If you can keep Maro quiet it goes a long way towards stopping Saracens going forward.
Akker van der Merwe - Sale Sharks
Van der Merwe has got aspirations to play more for South Africa - he’s only got a few caps - but he’s cut out of the same cloth as Marchand: really abrasive, massively physical, scores a lot of tries of Sale’s driving maul.
He’s a guy that week after week turns up. If you’re looking at guys that have a big impact on teams, when his name’s on the No 2 jersey they’re an awful lot stronger for it.
Finn Russell - Racing
He’s so exciting. Even in a heavy defeat to Leinster I thought he had moments of magic.
He created some half opportunities but it’s very difficult when you’re on the back foot and being forced to kick.
But there’s no doubt that he’s an exceptional footballer going forward and even went and melted Caelan Doris in a tackle which you don’t often see, so he’s added physicality to his game as well.
I’ve seen him in a couple of Instagram pics of teams celebrating after games and he reminded me a bit of myself. He’s certainly not the Statue of David - he’s one of the old school ones but it works for him.
Sam Simmonds - Exeter Chiefs
He’s not the biggest guy in the world but he’s got explosiveness and scores tries.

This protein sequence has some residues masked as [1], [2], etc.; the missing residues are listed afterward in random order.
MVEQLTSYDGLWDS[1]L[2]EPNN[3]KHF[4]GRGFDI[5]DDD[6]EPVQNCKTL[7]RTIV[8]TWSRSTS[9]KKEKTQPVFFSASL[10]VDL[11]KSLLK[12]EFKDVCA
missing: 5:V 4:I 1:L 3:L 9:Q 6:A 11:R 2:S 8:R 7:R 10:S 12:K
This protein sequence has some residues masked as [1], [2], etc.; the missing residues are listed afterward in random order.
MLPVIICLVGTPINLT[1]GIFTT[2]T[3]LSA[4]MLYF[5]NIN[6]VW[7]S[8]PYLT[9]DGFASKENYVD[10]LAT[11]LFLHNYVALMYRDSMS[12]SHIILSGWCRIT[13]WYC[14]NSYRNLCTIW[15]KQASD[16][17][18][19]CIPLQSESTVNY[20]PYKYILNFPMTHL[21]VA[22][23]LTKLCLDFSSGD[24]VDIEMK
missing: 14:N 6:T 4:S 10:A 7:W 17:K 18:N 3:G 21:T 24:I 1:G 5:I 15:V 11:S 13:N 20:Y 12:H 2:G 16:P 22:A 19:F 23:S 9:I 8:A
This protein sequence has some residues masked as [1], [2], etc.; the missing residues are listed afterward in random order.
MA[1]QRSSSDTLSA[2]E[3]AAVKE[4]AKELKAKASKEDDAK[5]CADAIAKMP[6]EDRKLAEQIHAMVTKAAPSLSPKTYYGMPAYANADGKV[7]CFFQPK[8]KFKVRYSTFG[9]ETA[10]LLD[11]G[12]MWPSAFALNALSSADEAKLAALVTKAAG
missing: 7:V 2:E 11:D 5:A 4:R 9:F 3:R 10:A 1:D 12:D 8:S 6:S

He’s moving clubs next year, off to Montpellier, so he’ll want to sign off with a big season for Exeter.
He hasn’t always been selected for England but every time I watch him he feels like a catalyst for something positive.
Any time you have a ball carrier like him available you just have to get him as many touches as you can because he’s a dream to run off the shoulder of.
You know he’s going to make two or three yards so it’s a matter of whether he can get the ball away.
Sometimes you’re a coach's type of player and maybe Simmonds wasn’t that for Eddie Jones. But he’s been very impressive for the Chiefs for a long time now as one of their most consistent performers.
Jasper Wiese - Leicester Tigers
All of these guys are so abrasive and so physical but that’s what you need in confrontational European rugby.
Wiese’s cut out of the Sean O’Brien mould: hugely dominant on both sides of the ball, loves the collisions on the defensive side of the games.
I would’ve loved to have played with him - he’s just someone you’d want to go to war with. I’ve been a fan of his for a while.
Kurt-Lee Arendse - Vodacom Bulls
It’s always great to see the smaller, more diminutive guys who still pack a huge punch and are physical when you don’t expect them to be.
He fits into that mould. If you get on your heels he can still bounce you or if you’re on your toes he can make a show of you.
Look at the try he scored against England. He has a very clear understanding of how he wants to create space for himself.
Antoine Dupont - Toulouse
He’s a player for all stages: fast, slow, physical games.
You always need to find one or two magic moments in a game and he’s the guy to create the space or relieve pressure.
He kicks comfortably on both feet, defensively he’s very solid, corner flagging at times when needs be.
He reads the game phenomenally well and because the season he won World Player of the Year he was so much better than everyone else, when he’s a little bit below that we’re probably a little over-critical.
Yet he’s still delivering exceptional performances week in week out. He’s a massive player for Toulouse and France.